Shaking off all expectations and tradition, the French had flown in two Rafales to the Bangalore air show. The arrival of the aircraft was in the midst of swirling and uncannily consistent rumours that the Rafale and its European cousin, the Typhoon, had topped the Indian Air Force's field evaluation list, and led the MMRCA pack. The offer to take a sortie in this, the least known contender, at a time like this was huge from a news perspective. Apart from getting to fly in the airplane and seeing what it could do, I was most keen to meet the people from the company that made the jet and the pilots who flew it every day. It was a valuable chance.

Sure enough, on Feb 8, I received a second phonecall, this time from a Dassault delegate who asked me to come to the notoriously out-of-bounds company chalet at the Yelahanka show. Here, I was introduced to Dassault Rafale test pilot Sébastien Dupont de Dinechin, a seasoned pilot with 4,200 hours of fighter flying on the Rafale and all variants of the Mirage-2000. A young enlisted Armée de l'Air man got me kitted out to check that everything fit fine for the next day. I had to get fully kitted out to ensure there were no delays. I put on the beige flightsuit first, then the G-suit, and the heavy Armée de l'Air jacket torso harness -- the heaviest I've had on so far -- and finally the flying boots. A Thales helmet was then lowered onto my head, and the mask strapped on. Check.

Next, was a half-hour briefing by Sébastien on the Rafale's cockpit. Not the most refined I've seen, but emphatically functional and strangely appealing -- the one I would fly in looked like something that had just been fighting. Like the F-16 Block 60 that I did a sortie in two years ago, the Rafale cockpit has a right-hand sidestick, though with full "play", rather than the near-rigid one in the Super Viper. This was good. Because while the idea of a sidestick appealed greatly to me when I flew the F-16 in 2009, I could never seriously get used to the rigidity.

Flipping through a laminated spiral-bound booklet with tight-shot photographs of various Rafale cockpit elements, Sebastien showed me where the emergency systems where, and how to operate the head-level display. After a quick run-through of the eject/egress procedures (as always, said in the most matter-of-fact tone -- "please don't eject yourself unless I say EJECT-EJECT-EJECT or if you're sure I'm dead and the plane is falling"). Next, I had a brief chat with a small group of Armée de l'Air pilots fresh from a deployment in Afghanistan who were eager to know if I'd done any fighter sorties before. When I told them about the four previous ones, one of them, Plu Vinage, said, "You will forget all of them tomorrow." Let's see, I thought, as I walked out of the salubrious air-conditioned environs of the Dassault chalet and into the blinding afternoon Yelahanka sun.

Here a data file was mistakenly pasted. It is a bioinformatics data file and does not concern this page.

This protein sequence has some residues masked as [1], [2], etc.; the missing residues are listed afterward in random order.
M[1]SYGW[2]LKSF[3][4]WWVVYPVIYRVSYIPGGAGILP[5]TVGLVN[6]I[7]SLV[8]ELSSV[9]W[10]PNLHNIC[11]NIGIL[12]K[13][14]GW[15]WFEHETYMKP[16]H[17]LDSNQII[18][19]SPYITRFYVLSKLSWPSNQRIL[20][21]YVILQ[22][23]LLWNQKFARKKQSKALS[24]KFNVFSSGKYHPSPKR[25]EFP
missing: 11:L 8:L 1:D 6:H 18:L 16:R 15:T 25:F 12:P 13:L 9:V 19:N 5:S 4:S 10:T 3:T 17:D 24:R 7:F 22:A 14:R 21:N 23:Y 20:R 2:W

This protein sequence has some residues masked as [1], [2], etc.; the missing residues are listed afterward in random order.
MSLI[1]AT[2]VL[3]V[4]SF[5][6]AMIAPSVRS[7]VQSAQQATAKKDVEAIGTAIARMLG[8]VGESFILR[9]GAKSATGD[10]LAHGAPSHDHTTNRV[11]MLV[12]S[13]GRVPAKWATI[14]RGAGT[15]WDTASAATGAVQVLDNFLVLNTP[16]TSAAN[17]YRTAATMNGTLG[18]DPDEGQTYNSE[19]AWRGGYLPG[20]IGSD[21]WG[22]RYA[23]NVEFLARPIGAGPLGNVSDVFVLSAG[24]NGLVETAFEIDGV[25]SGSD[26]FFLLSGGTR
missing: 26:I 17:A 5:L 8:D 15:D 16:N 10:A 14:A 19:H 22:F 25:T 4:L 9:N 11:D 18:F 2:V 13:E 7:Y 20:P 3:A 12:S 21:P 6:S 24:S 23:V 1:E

Despite a promise to myself that I wouldn't have a late night before the day of my flight, I ended up turning the lights out at 4.30AM. It was a short night.

At 3PM on Feb 10, I arrived at the Dassault chalet as agreed for my pre-flight procedures. I got into my flight suit, after which Sébastien and I were taken to the Rafale pavillion in one of the halls. There, we spent the next twenty minutes going over what we'd be doing during our 45-minute flight. It was a fabulous checklist of items. We were about to do pretty much everything except fire weapons. By 4PM, we left the pavillion and went to the Rafale fight ops centre right next to the flightline. A typical IAF utility room, this one was strewn with flying gear -- overalls, helmets, boots, name-patches, G-suits, torso harnesses, sunglasses, clip-pads with flight log scrawls and a group of Armée de l'Air pilots and personnel. Plu Vinage was there, and he got me into the rest of my kit. As I left the room with Sébastien, Vinage looked at me, his face glistening with sweat, and said, "Remember what I told you yesterday."

Sébastien and I went out to the aircraft and two personnel helped me strap into the second cockpit. All pre-flight systems checks went through fine, and at about 4.50, Sébastien lowered the canopy, as I felt the pressure equalize making my ears pop. But there was a problem. The cockpit lady informed us that our oxygen supply systems were not cleared. Sébastien opened the canopy, conferred with his flightline personnel, who quickly sorted out the snag, and lowered the canopy again. It was time to power on.

The two Snecma M88s began with a low growl, reaching a gothic roar. The aircraft shuddered under its restraints. These were some serious turbofans. Powering to ground, we waited until we were cleared to taxi out to the runway.
I am in no way technically equipped to attest to a fighter's capabilities, and am truly in awe of those who can, but I must say this. However else the MMRCA contenders compare, after four take-offs in fighters, the Rafale's was undoubtedly the most thunderingly powerful one. Lined up and ready, at 1711HRS, Sébastien gunned to mil power and then full reheat as the twin M88s sent the Armée de l'Air Rafale B (No. 104 HD) hurtling down the runway and into the air and then quickly into a steep 70-degree climb followed a second later by a quick roll to starboard. Pitching up further into a vertical climb, the aircraft was then put on its head before a quick level out to zoom out to the sector we'd been asked to get into. I've never experienced a more dramatic take-off routine.